Friday, March 25, 2011

An Elitist Corporation in Action: GE as Taker, Not Giver

It's hard not to contrast what GE is taking from the government versus what it pays to the government. Taxes should be lower for all of us, but they are truly lower for GE---think ZERO. At the same time that GE pays zero in taxes, there is pretty much an intravenous tube shoving Washington money (taken from taxpayers) into GE.

Here's Tim Carney on GE, the taker:
First, there’s the policy overlap: Obama wants cap-and-trade, GE wants cap-and-trade. Obama subsidizes embryonic stem-cell research, GE launches an embryonic stem-cell business. Obama calls for rail subsidies, GE hires Linda Daschle as a rail lobbyist. Obama gives a speech, GE employee Chris Matthews feels a thrill up his leg. I could go on...At that Ex-Im conference (Ex-Im is a government agency dedicated to subsidizing U.S. exports), Immelt declared “Germany is the model” economically because they believe in “government and business working as a pack.”

This is, of course, on top of its huge military contracts and the benefits GE Credit gets from the Federal Reserve printing more money.
Here is Public Intelligence on GE, the non-taxpayer:
General Electric, the nation’s largest corporation, had a very good year in 2010.

The company reported worldwide profits of $14.2 billion, and said $5.1 billion of the total came from its operations in the United States.
Its American tax bill? None. In fact, G.E. claimed a tax benefit of $3.2 billion.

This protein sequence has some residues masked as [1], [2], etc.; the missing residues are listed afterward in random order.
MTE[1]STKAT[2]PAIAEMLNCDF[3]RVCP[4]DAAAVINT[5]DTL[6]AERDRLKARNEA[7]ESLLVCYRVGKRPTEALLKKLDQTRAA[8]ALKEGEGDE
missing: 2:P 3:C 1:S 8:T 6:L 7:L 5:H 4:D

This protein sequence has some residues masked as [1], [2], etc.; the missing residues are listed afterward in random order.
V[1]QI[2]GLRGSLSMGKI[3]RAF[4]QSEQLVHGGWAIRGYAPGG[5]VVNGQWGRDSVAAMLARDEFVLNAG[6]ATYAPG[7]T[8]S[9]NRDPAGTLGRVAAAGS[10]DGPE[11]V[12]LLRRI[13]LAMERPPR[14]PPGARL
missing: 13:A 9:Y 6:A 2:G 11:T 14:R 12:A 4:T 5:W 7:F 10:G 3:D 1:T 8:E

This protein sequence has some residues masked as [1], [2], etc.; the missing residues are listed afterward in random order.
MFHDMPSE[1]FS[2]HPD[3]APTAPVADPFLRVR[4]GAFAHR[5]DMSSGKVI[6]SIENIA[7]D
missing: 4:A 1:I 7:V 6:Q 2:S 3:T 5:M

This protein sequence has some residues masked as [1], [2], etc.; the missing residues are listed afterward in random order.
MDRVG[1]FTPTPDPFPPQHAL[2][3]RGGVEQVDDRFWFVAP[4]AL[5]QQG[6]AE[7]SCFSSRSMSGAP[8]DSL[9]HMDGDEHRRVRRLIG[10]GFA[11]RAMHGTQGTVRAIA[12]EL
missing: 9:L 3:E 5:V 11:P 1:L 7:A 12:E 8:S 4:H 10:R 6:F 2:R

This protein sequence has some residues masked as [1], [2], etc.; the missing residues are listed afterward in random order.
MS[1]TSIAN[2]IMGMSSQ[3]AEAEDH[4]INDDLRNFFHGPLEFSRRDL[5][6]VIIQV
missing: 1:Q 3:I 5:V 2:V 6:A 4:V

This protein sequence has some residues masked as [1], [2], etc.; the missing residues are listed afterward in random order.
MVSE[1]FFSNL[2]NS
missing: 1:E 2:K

That may be hard to fathom for the millions of American business owners and households now preparing their own returns, but low taxes are nothing new for G.E. The company has been cutting the percentage of its American profits paid to the Internal Revenue Service for years, resulting in a far lower rate than at most multinational companies.
Its extraordinary success is based on an aggressive strategy that mixes fierce lobbying for tax breaks and innovative accounting that enables it to concentrate its profits offshore. G.E.’s giant tax department, led by a bow-tied former Treasury official named John Samuels, is often referred to as the world’s best tax law firm. Indeed, the company’s slogan “Imagination at Work” fits this department well. The team includes former officials not just from the Treasury, but also from the I.R.S. and virtually all the tax-writing committees in Congress.  
And don't think that GE just has Congress and the IRS under control, GE's Chairman and CEO Jeffrey Immelt has been called President Obama's "Pet CEO", because of their close relationship.

1 comment:

  1. Jeff Immelt delivered Obama's lines in 2009.

    Greed lives...